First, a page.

In my fanship of Renewal and Reform I hope I am, and will remain, a critical friend; an ardent supporter who wants the best possible set of outcomes. Fans can of course be unrealistic -seeking to gorge themselves on an ongoing pattern of short-term success – but I suspect that the majority of fans are in it for the long-term, ‘in good times and in bad,’ ‘for better for worse.’

I am a fan of Renewal and Reform for the very simple reason, that like Bishop Paul Bayes,’ I want to see ‘a bigger church making a bigger difference.’ I also think that Renewal and Reform is a way of honouring the Great Commission.

My critique, not criticism, of Renewal and Reform is that it has thus far been too Reform focused. I think and believe that, during the next stage, far greater attention needs to be given to the much harder subject of Renewal. But, here is the good news: this is happening. It may not be obvious that it is happening, because renewal is less obvious, less ‘in your face’ than Reform, but it is happening.

In the early days of Renewal and Reform, it felt as though the entirety of the conversation (and the the flow of funds) was dominated by two models of church: Plants (and grafts) and New Congregations. These can be thought of as new forms – or reforms – of Church. Now there is nothing wrong with starting with these models for they are tried and tested. A fairly robust operational model exists that means it is reasonably likely that these approaches will be ‘successful.’ Success for such models of reformed church is quantifiable; numerically so. And just to repeat, I have no problem with numbers: ‘a bigger church making a bigger difference.’

But, and its a big and perhaps controversial but, I think that these models whilst being perhaps obvious ones to start with will, over the long-term, be smaller scale contributors to the overall ‘success’ of Renewal and Reform.

Yes, they are currently seen as the ‘successful,’ models of how to do and be church, but as any fan will tell you success comes and goes. Very few clubs are able to achieve a never ending ongoing pattern of short-term success. In the world of both sport and business today’s success is tomorrow’s not quite success (let’s not use the word failure!).

In the world of both business and sport very few entities flourish over the long-term. It’s a simple fact of organisational life. If you doubt me why not do a simple google search and compare the constituency of the FTSE 100 index when it was launched in 1982 with its make up now. Comparing the make up of the Premier League in both football and rugby (my sport) at their launches with now is also revealing.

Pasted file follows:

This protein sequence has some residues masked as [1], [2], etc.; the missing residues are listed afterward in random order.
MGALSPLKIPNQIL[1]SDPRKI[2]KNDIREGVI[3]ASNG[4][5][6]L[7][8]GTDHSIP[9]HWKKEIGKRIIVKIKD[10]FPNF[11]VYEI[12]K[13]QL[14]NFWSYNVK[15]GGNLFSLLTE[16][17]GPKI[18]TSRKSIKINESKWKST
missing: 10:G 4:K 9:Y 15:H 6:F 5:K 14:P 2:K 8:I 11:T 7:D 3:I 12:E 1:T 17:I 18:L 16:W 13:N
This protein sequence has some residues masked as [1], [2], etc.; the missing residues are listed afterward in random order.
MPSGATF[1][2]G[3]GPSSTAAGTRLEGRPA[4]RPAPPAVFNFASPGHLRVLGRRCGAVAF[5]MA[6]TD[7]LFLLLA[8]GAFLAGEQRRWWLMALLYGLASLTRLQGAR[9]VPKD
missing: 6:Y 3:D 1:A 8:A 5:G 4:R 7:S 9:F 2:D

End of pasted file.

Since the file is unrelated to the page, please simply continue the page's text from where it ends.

At the other end of the scale very few small businesses, or small sports teams, ever achieve the heady heights of the FTSE 100 Index or Premier League. Conclusion: it is the destiny of most entities to spend the majority of their corporate lives as either medium or small sized concerns.

This is to my mind a basic, very basic, fact of organisational life. If this is true looking to the big to make the biggest difference is, as a long-term strategy, predestined to fail. (The ability of large entities to spawn other entities which survive beyond the life of the ‘founding entity’ should not, however, be discounted. RACAL Electronics, for example , which no longer exists is said to have created more ‘shareholder value’ than any other listed company).

If my thesis is correct then far more attention needs to be focused on, and strategic funds directed towards, initiatives that seek to renew the that which already exists. In many cases this will mean medium sized churches. We need to make sure our medium sized churches first sustain and then grow. To my mind this should be a significant priority. The trouble for strategists is that sustaining and growing the medium sized (and other forms of church which are crying out for renewal) is hard-work, long-term, and difficult to quantify. Renewal is the nitty-gritty of strategy and in the long-term will be both the engine of sustainability and growth.

I have enjoyed reading the recent Church Times appraisal of the Renewal and Reform initiative, but I can’t wholeheartedly agree with the last week’s ‘Leader,’ which seemed to criticise the decision makers for ‘the splashing of large amounts of cash on a relatively few projects.’ This would be fair if this was all that Renewal and Reform is doing, but it isn’t, for there are a great many renewal focused conversations looking at, for instance, outer estates, coastal towns, market towns, and medium sized churches more generally.

Where I think the Church Times is correct is in identifying that such churches ‘simply need a lot more money;’ not that money is the be all and end all. Churches in such contexts for sure require money, or the very least alleviation from parish share schemes that appear to be exercises in pure Reaganomics, combined with good leadership, diocesan support, and stacks of enthusiasm. What these churches also desperately need is long-term and stable support (from the central church and the diocese) combined with an acceptance that numerical growth doesn’t happen overnight. In fact overnight numerical growth could be a stimulus for concern.